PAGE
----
Dig Into AdventureWorks
&nbsp &nbsp &nbsp by Brian Moran, brian@solidqualitylearning.com

How many of you have AdventureWorks installed? It’s not mandatory to have these sample databases, but I think they’re valuable, even if you access them only a few times a year. Sure, they take up disk space, but that drawback isn’t as much of a concern for many of us, because disk space is awfully cheap these days.

I like having the sample databases available, even on my production server. Some will argue that you shouldn’t install anything that’s not absolutely necessary on your production server, because the extra installations could create a larger footprint for attack from a security perspective. Theoretically, it’s hard to argue with this security concern, because we want to expose the smallest possible surface area to attack. But, it’s my guess that if someone can attack you through AdventureWorks, you probably have other vulnerabilities that you need to be address first. I think the benefits of having readily available sample data outweigh the risks, but then again, I’m more of a performance-tuning geek than a hard-core security expert. I’ll be sure to share the advice of any clever reader who points out the error of my thinking on this matter.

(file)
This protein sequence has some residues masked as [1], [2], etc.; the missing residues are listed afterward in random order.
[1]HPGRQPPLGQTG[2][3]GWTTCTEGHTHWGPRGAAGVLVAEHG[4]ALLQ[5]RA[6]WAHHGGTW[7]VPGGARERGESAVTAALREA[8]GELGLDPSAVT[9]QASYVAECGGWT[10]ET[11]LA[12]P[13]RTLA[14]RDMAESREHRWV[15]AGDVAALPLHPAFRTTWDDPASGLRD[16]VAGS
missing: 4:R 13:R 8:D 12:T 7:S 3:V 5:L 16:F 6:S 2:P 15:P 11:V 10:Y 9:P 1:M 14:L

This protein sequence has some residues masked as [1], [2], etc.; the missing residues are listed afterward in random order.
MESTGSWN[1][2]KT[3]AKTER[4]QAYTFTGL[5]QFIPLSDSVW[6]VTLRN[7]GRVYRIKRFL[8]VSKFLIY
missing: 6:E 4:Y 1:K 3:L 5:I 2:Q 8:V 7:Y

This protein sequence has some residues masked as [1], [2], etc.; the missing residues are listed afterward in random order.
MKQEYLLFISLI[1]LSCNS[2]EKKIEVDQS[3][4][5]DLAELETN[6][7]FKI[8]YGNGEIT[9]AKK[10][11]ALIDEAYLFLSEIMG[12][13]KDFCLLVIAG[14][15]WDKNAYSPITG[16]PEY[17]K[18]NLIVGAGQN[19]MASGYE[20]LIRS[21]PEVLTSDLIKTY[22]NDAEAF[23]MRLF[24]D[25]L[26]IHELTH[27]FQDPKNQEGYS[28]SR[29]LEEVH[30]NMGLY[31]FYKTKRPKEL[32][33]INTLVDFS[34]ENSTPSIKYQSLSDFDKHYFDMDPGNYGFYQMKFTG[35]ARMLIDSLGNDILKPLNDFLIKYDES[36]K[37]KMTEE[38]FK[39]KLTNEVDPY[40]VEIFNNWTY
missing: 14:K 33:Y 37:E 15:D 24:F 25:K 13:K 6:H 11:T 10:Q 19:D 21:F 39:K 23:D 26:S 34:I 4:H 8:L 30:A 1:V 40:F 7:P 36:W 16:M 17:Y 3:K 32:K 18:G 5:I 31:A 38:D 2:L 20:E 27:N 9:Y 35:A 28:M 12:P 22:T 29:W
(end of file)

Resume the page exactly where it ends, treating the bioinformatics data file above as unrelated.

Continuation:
OK, maybe you prefer not to have the sample databases installed on your production server. But I do encourage you to put them on your development servers. It’s nice having a sandbox to run sample queries for a variety of purposes. And most importantly, SQL Server 2005 Books Online (BOL) makes heavy reference to the sample databases in many of its topics, so AdventureWorks is a valuable learning tool.

Assuming you do like having the samples installed, you’ll want to have the newest version, which Microsoft released in April. You can find SQL Server 2005 Samples and Sample Databases (April 2006) at http://www.microsoft.com/downloads/details.aspx?FamilyID=e719ecf7-9f46-4312-af89-6ad8702e4e6e&DisplayLang=en . This release includes several updates, including new samples for the Common Language Runtime (CLR), SQL Management Objects (SMO), SQL Server Integration Services (SSIS), replication, and SQL Server Reporting Services. You’ll find descriptions of the original and new samples in the SQLServerDatabasesAndSamplesOverview.htm document, which is available at the download site. You can also directly access the document at http://download.microsoft.com/download/d/8/6/d865cf0c-c44b-401b-b426-b3bf5c628112/SQLServerDatabasesAndSamplesOverview.htm.

If you’re interested in learning more about these sample databases, you might find the Microsoft-sponsored SQL Server Samples blog helpful. The blog gives you hints and tips for getting the most out of the SQL Server samples and is available at http://blogs.msdn.com/bonniefe.

Sure, you can be a successful DBA without having access to the samples. But, there’s so much new content in SQL Server 2005 that any learning tool, including BOL, which relies heavily on the samples, is bound to be helpful.